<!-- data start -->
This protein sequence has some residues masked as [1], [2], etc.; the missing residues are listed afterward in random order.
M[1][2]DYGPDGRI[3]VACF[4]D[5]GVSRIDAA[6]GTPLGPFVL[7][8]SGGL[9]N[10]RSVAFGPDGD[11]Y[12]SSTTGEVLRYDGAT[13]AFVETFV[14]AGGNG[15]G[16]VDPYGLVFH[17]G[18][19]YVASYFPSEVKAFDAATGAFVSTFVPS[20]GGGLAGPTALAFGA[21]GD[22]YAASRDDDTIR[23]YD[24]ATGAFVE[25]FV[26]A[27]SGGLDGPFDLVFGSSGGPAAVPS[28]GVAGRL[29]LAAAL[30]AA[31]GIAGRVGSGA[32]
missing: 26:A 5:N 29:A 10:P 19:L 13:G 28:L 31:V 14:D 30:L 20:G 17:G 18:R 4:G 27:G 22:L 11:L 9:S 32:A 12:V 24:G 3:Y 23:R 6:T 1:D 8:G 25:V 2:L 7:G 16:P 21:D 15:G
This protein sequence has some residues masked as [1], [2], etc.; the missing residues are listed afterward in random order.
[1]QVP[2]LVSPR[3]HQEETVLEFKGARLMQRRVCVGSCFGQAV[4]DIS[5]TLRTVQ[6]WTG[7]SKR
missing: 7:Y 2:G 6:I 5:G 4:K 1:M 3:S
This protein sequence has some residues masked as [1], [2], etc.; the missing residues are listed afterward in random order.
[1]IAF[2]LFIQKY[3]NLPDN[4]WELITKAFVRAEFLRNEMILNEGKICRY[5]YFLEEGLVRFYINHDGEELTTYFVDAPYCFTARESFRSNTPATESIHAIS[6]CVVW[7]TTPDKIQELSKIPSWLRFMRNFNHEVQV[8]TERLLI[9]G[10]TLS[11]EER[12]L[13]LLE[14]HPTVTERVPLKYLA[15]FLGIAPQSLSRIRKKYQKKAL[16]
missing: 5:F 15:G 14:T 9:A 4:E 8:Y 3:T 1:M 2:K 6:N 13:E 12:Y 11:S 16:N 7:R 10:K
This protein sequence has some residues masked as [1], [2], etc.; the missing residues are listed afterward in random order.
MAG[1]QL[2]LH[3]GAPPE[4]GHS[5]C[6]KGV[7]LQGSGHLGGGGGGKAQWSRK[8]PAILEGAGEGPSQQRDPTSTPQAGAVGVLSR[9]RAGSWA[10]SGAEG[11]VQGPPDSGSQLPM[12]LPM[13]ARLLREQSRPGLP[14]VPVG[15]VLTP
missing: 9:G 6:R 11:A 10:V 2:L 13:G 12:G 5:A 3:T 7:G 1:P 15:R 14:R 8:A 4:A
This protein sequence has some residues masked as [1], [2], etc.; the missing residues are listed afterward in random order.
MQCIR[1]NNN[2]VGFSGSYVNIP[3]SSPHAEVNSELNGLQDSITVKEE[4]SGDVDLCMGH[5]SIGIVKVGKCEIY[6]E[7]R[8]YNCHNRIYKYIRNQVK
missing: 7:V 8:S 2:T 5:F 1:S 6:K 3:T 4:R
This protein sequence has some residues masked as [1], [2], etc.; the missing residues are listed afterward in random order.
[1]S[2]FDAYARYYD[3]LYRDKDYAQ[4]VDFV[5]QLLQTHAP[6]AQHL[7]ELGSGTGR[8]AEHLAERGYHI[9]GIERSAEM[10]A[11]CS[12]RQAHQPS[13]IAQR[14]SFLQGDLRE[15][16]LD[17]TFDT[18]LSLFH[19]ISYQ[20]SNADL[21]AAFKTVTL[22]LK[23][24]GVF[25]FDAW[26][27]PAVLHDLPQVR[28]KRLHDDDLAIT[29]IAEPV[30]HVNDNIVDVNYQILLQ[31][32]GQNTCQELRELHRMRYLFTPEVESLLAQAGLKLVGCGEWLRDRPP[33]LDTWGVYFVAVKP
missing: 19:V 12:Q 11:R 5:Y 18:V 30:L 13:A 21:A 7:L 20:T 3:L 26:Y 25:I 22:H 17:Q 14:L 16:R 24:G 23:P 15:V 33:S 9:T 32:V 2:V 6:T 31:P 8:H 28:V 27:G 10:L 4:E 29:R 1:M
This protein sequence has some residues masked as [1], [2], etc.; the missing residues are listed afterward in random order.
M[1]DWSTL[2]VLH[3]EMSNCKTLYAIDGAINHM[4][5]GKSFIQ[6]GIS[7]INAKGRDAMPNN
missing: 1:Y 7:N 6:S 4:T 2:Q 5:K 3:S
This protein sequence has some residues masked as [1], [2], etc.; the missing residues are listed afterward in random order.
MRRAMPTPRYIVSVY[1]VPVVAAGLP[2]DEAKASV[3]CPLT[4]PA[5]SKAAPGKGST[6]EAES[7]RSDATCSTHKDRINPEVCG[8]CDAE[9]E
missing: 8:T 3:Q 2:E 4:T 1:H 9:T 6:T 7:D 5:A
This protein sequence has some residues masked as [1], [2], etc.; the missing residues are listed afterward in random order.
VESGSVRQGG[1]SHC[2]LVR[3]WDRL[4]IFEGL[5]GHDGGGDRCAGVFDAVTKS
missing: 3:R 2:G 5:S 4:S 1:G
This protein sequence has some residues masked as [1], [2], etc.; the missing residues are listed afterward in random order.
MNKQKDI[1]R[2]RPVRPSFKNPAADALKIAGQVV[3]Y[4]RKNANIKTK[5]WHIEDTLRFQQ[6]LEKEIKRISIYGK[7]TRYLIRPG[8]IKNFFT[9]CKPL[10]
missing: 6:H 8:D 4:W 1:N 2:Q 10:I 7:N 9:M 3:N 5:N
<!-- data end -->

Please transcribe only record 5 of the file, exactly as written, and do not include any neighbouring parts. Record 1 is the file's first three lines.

This protein sequence has some residues masked as [1], [2], etc.; the missing residues are listed afterward in random order.
MQCIR[1]NNN[2]VGFSGSYVNIP[3]SSPHAEVNSELNGLQDSITVKEE[4]SGDVDLCMGH[5]SIGIVKVGKCEIY[6]E[7]R[8]YNCHNRIYKYIRNQVK
missing: 7:V 8:S 2:T 5:F 1:S 6:K 3:T 4:R